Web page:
Once up on the next level, the trail continued over the field of rocks and boulders around the end of the mountain and up a more gradual slope on the other side. The trail here was over rocks with no soil or vegetation but was relatively easy to follow. The maintaining club had moved some of the rocks aside to make a recognisable path over this rocky territory and there were white blazes in strategic spots. We were soon passed by PADDLER, SPOTTED BEAR, SENDORA, SCHLEP and SENDORA's mother. PADDLER had called them when in town and had arranged the slackpack by SENDORA's father. He would be meeting them with water and supplies at some of the crossroads. Unfortunately PADDLER could not notify us of the opportunity. They were soon out of sight.
We continued for some time up the rocky slope and the trail finally levelled off at the top of the mountain. The terrain would stay relatively flat and in a straight line for the entire day. It was very barren at first with grasses and small bushes growing here and there over the dry rocky soil. Eventually the trail became an 8 foot wide track in an area with higher scrub bushes. When we found some shade, we stopped for a break. Luckily we were watching the blazes as we walked along the wide path, because all of a sudden there was a double blaze indicating a turn. Sure enough the trail turned off the wide track, onto a narrow foot path through the woods. Around 9:30 a.m., the trail dipped slightly and we met two section hikers waiting for a ride at the road at Little Gap. They had come from the other direction and said there was no water source near the trail until the next shelter, another 11 miles away. They said there were jugs of water on the trail right across the road.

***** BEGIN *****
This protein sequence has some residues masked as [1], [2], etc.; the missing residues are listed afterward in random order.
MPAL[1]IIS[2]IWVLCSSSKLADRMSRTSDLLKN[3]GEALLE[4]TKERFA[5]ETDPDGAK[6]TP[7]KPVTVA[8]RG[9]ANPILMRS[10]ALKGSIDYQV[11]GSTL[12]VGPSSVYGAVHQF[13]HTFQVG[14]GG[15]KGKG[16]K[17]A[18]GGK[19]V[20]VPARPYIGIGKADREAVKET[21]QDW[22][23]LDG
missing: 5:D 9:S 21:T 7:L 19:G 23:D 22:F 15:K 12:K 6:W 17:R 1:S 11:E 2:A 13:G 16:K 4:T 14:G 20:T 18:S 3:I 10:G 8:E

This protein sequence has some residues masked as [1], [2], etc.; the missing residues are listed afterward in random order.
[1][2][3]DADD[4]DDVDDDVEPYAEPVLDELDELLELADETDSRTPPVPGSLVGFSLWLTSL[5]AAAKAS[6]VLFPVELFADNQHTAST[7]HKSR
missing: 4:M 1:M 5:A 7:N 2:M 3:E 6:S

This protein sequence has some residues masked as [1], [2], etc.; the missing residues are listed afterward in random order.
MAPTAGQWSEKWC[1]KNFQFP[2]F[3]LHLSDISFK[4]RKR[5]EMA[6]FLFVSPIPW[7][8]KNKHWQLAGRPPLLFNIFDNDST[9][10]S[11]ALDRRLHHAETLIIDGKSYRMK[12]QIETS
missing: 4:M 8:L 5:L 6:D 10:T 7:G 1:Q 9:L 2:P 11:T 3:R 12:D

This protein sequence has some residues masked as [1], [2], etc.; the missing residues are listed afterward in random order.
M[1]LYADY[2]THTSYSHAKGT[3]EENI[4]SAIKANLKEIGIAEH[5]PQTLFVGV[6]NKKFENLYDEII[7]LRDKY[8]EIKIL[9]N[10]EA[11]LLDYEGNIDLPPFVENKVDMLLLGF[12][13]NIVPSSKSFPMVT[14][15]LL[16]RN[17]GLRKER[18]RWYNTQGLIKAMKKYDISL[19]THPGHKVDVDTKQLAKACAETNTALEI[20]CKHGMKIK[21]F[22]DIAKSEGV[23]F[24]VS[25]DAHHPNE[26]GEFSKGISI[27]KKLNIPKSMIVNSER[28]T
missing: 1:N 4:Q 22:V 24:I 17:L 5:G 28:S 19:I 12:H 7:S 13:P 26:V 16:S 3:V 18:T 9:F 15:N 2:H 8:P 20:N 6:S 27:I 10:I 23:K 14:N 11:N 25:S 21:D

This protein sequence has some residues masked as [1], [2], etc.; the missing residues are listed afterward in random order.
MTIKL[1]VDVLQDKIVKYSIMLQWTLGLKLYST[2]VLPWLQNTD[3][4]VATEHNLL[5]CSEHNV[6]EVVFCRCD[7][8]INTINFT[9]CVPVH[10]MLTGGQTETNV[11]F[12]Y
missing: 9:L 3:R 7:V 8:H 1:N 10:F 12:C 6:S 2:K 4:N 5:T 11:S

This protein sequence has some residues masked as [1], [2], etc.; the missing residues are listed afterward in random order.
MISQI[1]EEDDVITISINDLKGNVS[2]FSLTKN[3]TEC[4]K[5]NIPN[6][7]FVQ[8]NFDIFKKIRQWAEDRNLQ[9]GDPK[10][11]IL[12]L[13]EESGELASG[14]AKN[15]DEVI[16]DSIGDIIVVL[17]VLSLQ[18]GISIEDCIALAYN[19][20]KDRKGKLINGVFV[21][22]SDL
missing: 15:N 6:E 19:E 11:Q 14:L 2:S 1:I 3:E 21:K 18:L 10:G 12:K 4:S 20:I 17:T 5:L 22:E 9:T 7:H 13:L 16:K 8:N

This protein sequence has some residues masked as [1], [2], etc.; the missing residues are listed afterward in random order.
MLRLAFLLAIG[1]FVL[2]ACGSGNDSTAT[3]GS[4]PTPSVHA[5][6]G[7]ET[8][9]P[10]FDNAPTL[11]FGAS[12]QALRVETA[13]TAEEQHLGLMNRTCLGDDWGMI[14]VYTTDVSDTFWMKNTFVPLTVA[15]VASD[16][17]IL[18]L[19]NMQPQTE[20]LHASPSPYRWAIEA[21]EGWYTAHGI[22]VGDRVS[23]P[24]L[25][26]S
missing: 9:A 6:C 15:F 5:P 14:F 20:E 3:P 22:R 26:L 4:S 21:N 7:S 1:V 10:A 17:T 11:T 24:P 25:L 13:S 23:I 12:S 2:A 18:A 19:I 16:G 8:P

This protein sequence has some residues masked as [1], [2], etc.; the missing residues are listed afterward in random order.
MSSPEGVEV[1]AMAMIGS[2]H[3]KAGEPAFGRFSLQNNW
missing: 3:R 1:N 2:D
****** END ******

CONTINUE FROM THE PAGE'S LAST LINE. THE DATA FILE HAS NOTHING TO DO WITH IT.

We crossed the road and took a break with BEARPAW where a ridgerunner had left a number of gallon jugs of water. A note indicated that he would try to bring more water later. We only filled our two little bottles and left the rest as I was carrying enough water for our needs. The trail continued in an area of open woods and then entered an area of rocks and boulders and then climbed a little up through this exposed area of round boulders and short vegetation. We then walked for a few hours through light woods with the hot sun filtering once in a while through the trees. The heat was oppressive and tiring. Just past noon we found BEARPAW laying in the woods off the trail taking a break with his head up against his pack. He was going to stay here awhile during the hottest part of the day. Near this spot was a side trail going down the mountain on the right side of the trail. The data book indicated a water source one mile down that trail. A person low on water would be in a quandary at this spot as it would be a 2 mile walk from and to the trail without a guarantee that the spring would not be dry. In fact, I recall that the information available at that time was that the spring was dry. Our water bags were about empty and I filled them from my dromedary. I offered some to BEARPAW but he had enough.
Later on we came to a trailside mailbox in the middle of the woods with a trail register. Attached to a tree was a note announcing a Fourth of July party at John and Linda's place, one mile down the Smith Gap Road. The date had been crossed out with a coloured marker and someone had written that everyone was invited to come down for leftovers on July 5th, which was today. We continued on and saw another similar sign. The Companion said that John and Linda offered cold showers and water at the rear of their house but we were unsure if we wanted to venture that far from the trail on speculation.